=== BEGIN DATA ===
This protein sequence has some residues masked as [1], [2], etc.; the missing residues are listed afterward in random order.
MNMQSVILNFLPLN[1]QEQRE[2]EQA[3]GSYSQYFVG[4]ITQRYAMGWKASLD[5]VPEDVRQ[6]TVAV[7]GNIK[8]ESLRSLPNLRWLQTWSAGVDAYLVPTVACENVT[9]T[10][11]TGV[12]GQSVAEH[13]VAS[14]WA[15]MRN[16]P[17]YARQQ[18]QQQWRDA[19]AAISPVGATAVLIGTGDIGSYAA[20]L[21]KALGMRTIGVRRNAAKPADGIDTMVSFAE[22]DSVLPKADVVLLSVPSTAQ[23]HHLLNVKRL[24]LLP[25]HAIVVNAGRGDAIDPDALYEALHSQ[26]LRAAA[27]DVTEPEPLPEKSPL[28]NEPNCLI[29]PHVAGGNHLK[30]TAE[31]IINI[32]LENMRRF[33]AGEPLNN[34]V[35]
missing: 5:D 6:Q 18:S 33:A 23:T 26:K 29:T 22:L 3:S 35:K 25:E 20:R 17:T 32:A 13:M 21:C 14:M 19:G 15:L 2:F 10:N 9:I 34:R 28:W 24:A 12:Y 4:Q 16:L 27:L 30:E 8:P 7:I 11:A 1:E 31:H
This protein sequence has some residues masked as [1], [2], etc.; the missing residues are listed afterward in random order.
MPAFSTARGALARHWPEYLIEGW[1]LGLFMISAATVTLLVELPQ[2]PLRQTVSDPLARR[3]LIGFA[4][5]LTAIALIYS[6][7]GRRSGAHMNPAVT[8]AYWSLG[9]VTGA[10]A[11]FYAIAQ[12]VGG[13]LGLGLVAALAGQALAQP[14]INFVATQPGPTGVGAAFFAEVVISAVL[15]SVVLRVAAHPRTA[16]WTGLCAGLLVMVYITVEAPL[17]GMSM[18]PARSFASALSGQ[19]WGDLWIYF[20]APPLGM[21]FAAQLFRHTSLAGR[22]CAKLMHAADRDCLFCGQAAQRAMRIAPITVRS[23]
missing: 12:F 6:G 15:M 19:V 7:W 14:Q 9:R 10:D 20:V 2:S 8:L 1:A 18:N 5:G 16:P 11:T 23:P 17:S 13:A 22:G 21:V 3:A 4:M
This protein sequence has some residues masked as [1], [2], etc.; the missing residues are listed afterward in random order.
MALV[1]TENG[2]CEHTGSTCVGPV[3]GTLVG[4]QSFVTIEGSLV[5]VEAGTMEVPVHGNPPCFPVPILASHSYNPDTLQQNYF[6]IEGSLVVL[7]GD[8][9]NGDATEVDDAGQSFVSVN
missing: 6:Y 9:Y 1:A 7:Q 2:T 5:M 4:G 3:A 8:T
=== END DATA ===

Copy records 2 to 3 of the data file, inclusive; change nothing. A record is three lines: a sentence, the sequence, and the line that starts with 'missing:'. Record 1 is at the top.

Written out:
This protein sequence has some residues masked as [1], [2], etc.; the missing residues are listed afterward in random order.
MPAFSTARGALARHWPEYLIEGW[1]LGLFMISAATVTLLVELPQ[2]PLRQTVSDPLARR[3]LIGFA[4][5]LTAIALIYS[6][7]GRRSGAHMNPAVT[8]AYWSLG[9]VTGA[10]A[11]FYAIAQ[12]VGG[13]LGLGLVAALAGQALAQP[14]INFVATQPGPTGVGAAFFAEVVISAVL[15]SVVLRVAAHPRTA[16]WTGLCAGLLVMVYITVEAPL[17]GMSM[18]PARSFASALSGQ[19]WGDLWIYF[20]APPLGM[21]FAAQLFRHTSLAGR[22]CAKLMHAADRDCLFCGQAAQRAMRIAPITVRS[23]
missing: 12:F 6:G 15:M 19:V 7:W 14:Q 9:R 10:D 20:V 2:S 8:L 1:A 18:N 5:G 16:P 11:T 23:P 17:S 13:A 22:G 21:V 3:A 4:M
This protein sequence has some residues masked as [1], [2], etc.; the missing residues are listed afterward in random order.
MALV[1]TENG[2]CEHTGSTCVGPV[3]GTLVG[4]QSFVTIEGSLV[5]VEAGTMEVPVHGNPPCFPVPILASHSYNPDTLQQNYF[6]IEGSLVVL[7]GD[8][9]NGDATEVDDAGQSFVSVN
missing: 6:Y 9:Y 1:A 7:Q 2:T 5:M 4:G 3:A 8:T